Paul would have nothing to do with such prejudice. He loved all people, and wanted Gentiles to know he hoped his efforts among them would cause more Jews to return to God. He hoped Jews would become jealous and imitate Gentile believers.

His efforts among Gentiles were not to be interpreted as a rejection of Jews. In all his labors among Gentiles, Paul was still keeping one eye on the Jews. He was concerned for Jews and Gentiles. The Gentiles had no cause to be envious or fearful regarding the conversion of Jews. The salvation of Jews would not make the condition of Gentiles worse. In fact, it would enhance matters.

Romans 11:15 For if their rejection brings reconciliation to the world, what

will their acceptance mean but life from the dead?

Paul loved his kith and kin. He could envision nothing more glorious than a widespread conversion among the Jews. To him it would be as wonderful as receiving a loved one back from death.

It would be like the Prodigal Son coming home and hearing the father say, “My son was dead and is alive again” (LK 15:24). It would be like a re-visit to the valley of dry bones (EZK 37), which pictured Israel. They were woefully saying “Our bones are dried up, and our hope has perished” (v. 7). Then sinew, flesh and skin were added (v. 8). Finally, a breath entered them, and they lived (v. 10).

Paul wanted it to happen again. He hoped masses of Gentile Christians would live such holy, beautiful lives that Jews would be attracted to Jesus. He hoped blessings of salvation would be obvious within the Church, thereby making the Gospel “appealing” to Jews.

Sadly, “Christianity” has been a cloak under which the vilest, cruelest, and most violent anti-Semitism has taken place. “If the Church had set out to intensify the hardness of Israel against Jesus Messiah it could not have succeeded better, and on the whole it is as unconcerned for its sin as it is for Israel’s salvation” (G. R. Beasley-Murray, in “Review and Expositor”).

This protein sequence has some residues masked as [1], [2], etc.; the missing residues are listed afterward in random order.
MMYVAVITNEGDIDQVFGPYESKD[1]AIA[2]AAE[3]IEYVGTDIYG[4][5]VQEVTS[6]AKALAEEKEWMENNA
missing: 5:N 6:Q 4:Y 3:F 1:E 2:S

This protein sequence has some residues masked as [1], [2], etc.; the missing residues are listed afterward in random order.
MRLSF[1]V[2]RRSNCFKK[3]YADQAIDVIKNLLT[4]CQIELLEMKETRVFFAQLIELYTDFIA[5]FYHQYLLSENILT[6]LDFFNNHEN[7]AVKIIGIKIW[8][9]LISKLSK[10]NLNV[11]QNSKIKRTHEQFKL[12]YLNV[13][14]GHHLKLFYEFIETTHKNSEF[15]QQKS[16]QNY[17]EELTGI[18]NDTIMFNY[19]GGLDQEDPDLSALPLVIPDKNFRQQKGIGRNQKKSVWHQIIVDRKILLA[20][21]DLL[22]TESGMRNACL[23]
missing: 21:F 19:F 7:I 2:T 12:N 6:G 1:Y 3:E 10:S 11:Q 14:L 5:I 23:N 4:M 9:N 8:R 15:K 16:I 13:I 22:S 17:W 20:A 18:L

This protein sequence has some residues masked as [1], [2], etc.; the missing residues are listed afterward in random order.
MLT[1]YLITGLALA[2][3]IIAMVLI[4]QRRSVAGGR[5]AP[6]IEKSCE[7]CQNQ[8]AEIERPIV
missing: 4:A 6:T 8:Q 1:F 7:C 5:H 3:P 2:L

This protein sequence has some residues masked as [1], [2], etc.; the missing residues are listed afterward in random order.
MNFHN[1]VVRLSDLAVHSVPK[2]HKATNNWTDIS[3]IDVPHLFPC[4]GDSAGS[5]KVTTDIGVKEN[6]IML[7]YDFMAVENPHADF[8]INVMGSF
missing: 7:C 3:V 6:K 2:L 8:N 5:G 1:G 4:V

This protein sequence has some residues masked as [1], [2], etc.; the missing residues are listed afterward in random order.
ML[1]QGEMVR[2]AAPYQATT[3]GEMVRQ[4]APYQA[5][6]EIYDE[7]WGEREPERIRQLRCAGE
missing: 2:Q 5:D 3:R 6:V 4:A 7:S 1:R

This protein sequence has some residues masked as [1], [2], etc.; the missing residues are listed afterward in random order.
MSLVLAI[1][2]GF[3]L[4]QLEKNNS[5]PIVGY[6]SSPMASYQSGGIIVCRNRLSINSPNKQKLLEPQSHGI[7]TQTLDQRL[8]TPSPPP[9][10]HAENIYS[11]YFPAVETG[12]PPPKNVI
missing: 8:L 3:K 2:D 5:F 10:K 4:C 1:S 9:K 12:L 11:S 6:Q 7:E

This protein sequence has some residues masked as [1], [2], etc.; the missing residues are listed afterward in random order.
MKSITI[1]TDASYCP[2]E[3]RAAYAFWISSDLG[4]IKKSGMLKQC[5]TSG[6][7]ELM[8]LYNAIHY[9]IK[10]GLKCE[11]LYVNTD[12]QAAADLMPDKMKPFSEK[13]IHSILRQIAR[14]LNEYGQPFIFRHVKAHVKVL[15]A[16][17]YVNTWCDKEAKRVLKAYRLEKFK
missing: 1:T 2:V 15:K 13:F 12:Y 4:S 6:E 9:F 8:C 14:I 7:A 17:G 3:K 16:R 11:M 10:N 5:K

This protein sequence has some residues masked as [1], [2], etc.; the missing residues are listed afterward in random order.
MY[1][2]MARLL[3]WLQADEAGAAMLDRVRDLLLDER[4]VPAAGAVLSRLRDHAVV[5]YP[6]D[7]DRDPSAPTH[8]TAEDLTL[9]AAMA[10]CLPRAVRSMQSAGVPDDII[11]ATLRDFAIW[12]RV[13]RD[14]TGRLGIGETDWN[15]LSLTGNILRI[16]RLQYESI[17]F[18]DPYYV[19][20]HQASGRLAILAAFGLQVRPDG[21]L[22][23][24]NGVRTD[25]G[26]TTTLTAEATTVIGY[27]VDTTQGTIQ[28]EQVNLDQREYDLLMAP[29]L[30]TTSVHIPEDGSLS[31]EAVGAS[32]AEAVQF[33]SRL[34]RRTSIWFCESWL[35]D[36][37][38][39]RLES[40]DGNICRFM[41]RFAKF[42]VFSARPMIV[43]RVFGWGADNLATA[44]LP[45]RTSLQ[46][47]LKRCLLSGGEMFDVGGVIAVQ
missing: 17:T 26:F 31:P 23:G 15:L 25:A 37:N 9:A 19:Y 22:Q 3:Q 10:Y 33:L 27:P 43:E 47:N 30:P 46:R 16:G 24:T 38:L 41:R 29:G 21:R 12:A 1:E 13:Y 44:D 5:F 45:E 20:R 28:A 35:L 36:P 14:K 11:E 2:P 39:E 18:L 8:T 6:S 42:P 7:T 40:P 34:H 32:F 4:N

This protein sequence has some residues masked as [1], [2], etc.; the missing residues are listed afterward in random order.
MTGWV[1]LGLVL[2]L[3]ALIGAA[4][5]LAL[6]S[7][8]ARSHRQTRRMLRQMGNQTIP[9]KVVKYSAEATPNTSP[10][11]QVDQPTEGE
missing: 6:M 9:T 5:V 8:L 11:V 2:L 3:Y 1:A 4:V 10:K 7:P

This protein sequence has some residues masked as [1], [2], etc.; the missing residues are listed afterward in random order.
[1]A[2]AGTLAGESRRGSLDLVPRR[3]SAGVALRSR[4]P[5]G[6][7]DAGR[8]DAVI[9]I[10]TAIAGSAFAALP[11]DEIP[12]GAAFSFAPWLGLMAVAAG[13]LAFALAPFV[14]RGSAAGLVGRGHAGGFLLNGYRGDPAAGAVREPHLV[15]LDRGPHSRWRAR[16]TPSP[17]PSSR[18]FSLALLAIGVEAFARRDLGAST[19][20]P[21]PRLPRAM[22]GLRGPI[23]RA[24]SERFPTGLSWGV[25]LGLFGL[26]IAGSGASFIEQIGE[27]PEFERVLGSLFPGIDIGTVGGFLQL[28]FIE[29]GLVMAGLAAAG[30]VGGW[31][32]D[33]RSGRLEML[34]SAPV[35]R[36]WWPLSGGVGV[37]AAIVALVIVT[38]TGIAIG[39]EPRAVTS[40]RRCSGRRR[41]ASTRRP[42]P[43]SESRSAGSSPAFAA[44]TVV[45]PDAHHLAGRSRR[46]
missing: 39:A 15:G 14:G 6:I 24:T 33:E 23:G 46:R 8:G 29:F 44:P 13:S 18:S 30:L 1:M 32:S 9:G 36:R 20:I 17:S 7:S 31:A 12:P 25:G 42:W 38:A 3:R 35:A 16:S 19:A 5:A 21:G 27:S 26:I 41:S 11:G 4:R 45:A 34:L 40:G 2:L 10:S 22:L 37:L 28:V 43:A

Paul hoped Gentile believers could change the Jews’ attitude toward Jesus. The Jews had changed their opinions about leaders before. The Jews first rebelled against Moses, but later viewed him as their greatest national leader. Elijah was forced to flee for his life, but the Jews eventually recognized him as a might servant for YHWH. Jeremiah was so disliked by the Jews that they tried to kill him. Eventually, however, his writings were included in Holy Scripture.

Paul obviously hoped the Jews would have a similar turnaround in their attitude toward Jesus, but it has not happened, and much of the blame falls squarely on Christians. “A Christian church and a supposedly Christian society which have consistently through the centuries exposed the Jews to varying degrees of discrimination and persecution, and still nourish a smoldering element of distrust and hostility, have concealed, and still conceal from the Jew, the face of Jesus Christ!” (James D. Smart, Doorway to a New Age, pp. 145-146).

Paul saw no dichotomy between winning people of different ethnic backgrounds to the Lord. There should never be any ill feeling toward reaching out to people who are “different.” The winning of those in one group does not hurt any other group. The mandate given the Church is to try and win everyone.

Jonah hesitated to win Ninevites, Peter balked at preaching to Gentiles, and today, Christians are still slow to reach those who are “different.” There is a hesitancy in our handshake, and pause in our greeting, a reluctance in our smile. God forgive us all, and God help us all to do better.